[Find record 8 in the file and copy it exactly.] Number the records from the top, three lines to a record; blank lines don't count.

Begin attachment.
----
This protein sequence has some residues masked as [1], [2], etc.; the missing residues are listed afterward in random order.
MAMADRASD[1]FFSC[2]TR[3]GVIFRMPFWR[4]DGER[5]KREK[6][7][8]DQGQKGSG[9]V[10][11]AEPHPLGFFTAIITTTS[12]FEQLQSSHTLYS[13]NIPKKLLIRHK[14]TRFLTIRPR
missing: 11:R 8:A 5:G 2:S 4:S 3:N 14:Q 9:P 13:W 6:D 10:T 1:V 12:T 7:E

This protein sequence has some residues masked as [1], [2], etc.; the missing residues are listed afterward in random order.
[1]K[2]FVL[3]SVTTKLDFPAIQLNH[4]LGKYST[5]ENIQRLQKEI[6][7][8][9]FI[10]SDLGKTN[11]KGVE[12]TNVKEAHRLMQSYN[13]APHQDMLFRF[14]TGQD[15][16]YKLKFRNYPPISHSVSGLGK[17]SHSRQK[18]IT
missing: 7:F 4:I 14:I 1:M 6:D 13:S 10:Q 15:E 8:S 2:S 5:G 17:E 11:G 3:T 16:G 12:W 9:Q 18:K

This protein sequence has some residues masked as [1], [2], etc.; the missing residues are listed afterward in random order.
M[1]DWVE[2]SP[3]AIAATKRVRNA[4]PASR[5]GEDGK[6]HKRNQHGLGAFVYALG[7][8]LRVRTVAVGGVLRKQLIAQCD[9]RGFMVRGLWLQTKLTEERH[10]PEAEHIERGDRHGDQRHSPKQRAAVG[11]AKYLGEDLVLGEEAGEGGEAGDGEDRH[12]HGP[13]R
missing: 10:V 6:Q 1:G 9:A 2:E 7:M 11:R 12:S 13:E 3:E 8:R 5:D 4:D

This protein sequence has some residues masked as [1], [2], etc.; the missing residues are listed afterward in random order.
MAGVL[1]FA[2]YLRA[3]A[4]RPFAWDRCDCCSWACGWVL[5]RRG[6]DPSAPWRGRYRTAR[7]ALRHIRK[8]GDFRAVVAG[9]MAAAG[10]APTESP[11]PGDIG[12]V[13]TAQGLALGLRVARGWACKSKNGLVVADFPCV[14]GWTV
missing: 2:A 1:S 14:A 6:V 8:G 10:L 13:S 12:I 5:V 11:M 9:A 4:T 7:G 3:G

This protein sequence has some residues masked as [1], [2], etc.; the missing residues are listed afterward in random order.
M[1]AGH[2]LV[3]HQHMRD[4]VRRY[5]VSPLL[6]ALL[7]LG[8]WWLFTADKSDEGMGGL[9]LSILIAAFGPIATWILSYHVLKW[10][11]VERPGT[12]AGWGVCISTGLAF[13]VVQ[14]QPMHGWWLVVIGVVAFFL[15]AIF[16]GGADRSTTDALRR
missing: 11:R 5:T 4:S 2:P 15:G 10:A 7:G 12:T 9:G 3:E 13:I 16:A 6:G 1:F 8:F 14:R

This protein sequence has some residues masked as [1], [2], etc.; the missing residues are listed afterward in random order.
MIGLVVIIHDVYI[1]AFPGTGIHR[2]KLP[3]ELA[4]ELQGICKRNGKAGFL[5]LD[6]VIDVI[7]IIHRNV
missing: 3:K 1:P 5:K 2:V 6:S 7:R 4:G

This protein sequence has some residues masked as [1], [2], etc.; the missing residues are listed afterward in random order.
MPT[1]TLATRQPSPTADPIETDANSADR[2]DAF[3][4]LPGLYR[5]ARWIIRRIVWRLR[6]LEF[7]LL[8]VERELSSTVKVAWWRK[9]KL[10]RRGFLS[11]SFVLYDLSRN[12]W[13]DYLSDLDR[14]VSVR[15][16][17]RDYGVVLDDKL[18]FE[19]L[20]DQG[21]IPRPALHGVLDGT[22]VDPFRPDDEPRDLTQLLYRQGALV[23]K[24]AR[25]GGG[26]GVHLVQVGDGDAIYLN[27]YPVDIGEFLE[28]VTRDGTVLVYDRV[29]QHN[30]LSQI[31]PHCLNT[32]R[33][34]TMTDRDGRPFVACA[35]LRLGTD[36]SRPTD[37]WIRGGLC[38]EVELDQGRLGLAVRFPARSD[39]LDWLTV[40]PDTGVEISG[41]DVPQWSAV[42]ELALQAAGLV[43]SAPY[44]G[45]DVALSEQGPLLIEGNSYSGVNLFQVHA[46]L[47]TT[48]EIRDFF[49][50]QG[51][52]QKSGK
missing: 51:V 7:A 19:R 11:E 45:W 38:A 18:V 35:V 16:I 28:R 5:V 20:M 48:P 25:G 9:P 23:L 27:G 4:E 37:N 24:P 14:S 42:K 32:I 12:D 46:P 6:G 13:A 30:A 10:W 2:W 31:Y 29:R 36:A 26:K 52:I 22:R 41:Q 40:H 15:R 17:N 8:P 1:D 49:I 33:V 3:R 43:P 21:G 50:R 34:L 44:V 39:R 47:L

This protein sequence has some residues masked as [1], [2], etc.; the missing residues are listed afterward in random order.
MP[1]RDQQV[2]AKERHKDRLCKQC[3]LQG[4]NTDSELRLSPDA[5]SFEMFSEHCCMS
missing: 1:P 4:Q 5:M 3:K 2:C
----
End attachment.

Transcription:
This protein sequence has some residues masked as [1], [2], etc.; the missing residues are listed afterward in random order.
MP[1]RDQQV[2]AKERHKDRLCKQC[3]LQG[4]NTDSELRLSPDA[5]SFEMFSEHCCMS
missing: 1:P 4:Q 5:M 3:K 2:C